Dick Ruddell, the president of the Fort Worth Transportation Authority, said churches were free to advertise. … “There is nothing in the policy about religious content,” he said.
So those atheists are supposed to refrain from doing something that’s otherwise permissible, because … uh … er … um … what was that reason, again?
Hat tip: The Friendly Atheist blog.
Photo credit: Chairman Meow.
, atheist ads
, atheist advertising
, atheist bus ads
, ft worth
, ft worth TX
, good without god
, metroplex atheists
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Harold Camping, a presumed Bible scholar who runs a network of Christian radio stations, claims he knows when the Second Coming of Christ will take place: May 21, 2011. He and his ministry are so confident in that prediction that they’ve taken out bench advertisements around the country to warn people of it. Lauri Lebo at Religion Dispatches has the story (WebCite cached article):
A friend snapped this photo on the way to work in Colorado Springs:
Apparently, these pictures have been popping up around the country, with sightings from Erie to Waco to the Bay Area.
Lebo points out that Camping’s past predictions have not panned out too well:
This is not the first time Camping has predicted Judgment Day:
On Sept. 6, 1994, dozens of Camping’s believers gathered inside Alameda’s Veterans Memorial Building to await the return of Christ, an event Camping had promised for two years. Followers dressed children in their Sunday best and held Bibles open-faced toward heaven.
But the world did not end. Camping allowed that he may have made a mathematical error.
Camping’s ministry’s Web site also proudly announces the May 2011 date (cached), and he appears to want to beat the New Agers and their “Mayan prophecy 2012 doomsday” at their own game:
We are living at a time when mankind seems to sense that the end of all things is very near. Just about everyone has a theory as to how the world is threatened and when that end might come. The media and the Internet are full of doomsday speculations concerning the New Age “Mayan Calendar” and the year 2012.
The crap about the Mayans predicting the end of the universe in December of 2012 is complete bullshit, as I’ve already blogged. The Mayans themselves couldn’t even predict the coming collapse of their own civilization, which happened around 900 CE, so one can hardly expect them to have been any more accurate about the end of the universe.
Camping and his followers claim he’s some sort of Biblical scholar, however, he — and they — appear not to have read this important verse, concerning the coming of the Son of Man:
But of that day and hour no one knows, not even the angels of heaven, nor the Son, but the Father alone. (Matthew 24:36)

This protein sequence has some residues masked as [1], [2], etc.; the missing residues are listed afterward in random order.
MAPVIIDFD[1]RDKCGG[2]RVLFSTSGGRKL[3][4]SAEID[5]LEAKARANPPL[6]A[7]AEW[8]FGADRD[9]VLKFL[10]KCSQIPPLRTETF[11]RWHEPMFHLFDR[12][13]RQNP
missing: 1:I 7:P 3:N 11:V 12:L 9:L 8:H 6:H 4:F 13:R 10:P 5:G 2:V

Thus, the Second Coming cannot be predicted. Anyone who says s/he knows “the day” or “the hour” it will happen, can only be lying, because only “the Father” knows when it is. Jesus admits even he does not know when it will be! It also means the name of Camping’s Web site — “We Can Know” — runs contrary to scripture.
Not only is this not the first failed prediction Camping has made, the history of Christianity is littered with past failed predictions of when “the End” was supposed to have come — but didn’t. James “the Amazing” Randi compiled a list of some of these, and they comprise Appendix 3 (cached) of his Encyclopedia of Claims, Frauds, and Hoaxes of the Occult and Supernatural (which is available online for free). “End of the world” predictions are common and apparently easy to rationalize away when they fail. My guess is that, on May 22, 2011, Harold Camping will be rationalizing away the failure of his Jesus to show up and vacuum the Christians off the surface of the planet.
Update 1: I’ve set up a special page on my blog, counting down to Camping’s predicted Rapture and Armageddon. Just so everyone is prepared … to laugh at Camping’s idiocy, when they fail to come to pass as he predicts.
Update 2: I’ve posted a static page on my blog explaining — in terms of scripture itself — why all “Bible prophecies” are baloney. Have a look, if you’re interested.
Update 3: Camping’s followers are now trolling the country, trying to stir up apocalypticism, as part of their “Project Caravan.”
Update 4: The Rapture is now less than a week away. I’ll bet you can’t wait!
Update 5: As one would expect, non-Campingite Christians are angling away from Family Radio and their Rapture prediction. Unfortunately for them, they can’t do that; such predictions have been part of Christianity since its inception, Jesus himself made some of them!
Top photo credit: Sister72. Middle photo credit: Religion Dispatches.
, bench ads
, christ's second coming
, end of the world
, end times
, family radio
, harold camping
, jesus christ
, may 2011
, may 21
, may 21 2011
, second coming
, we can know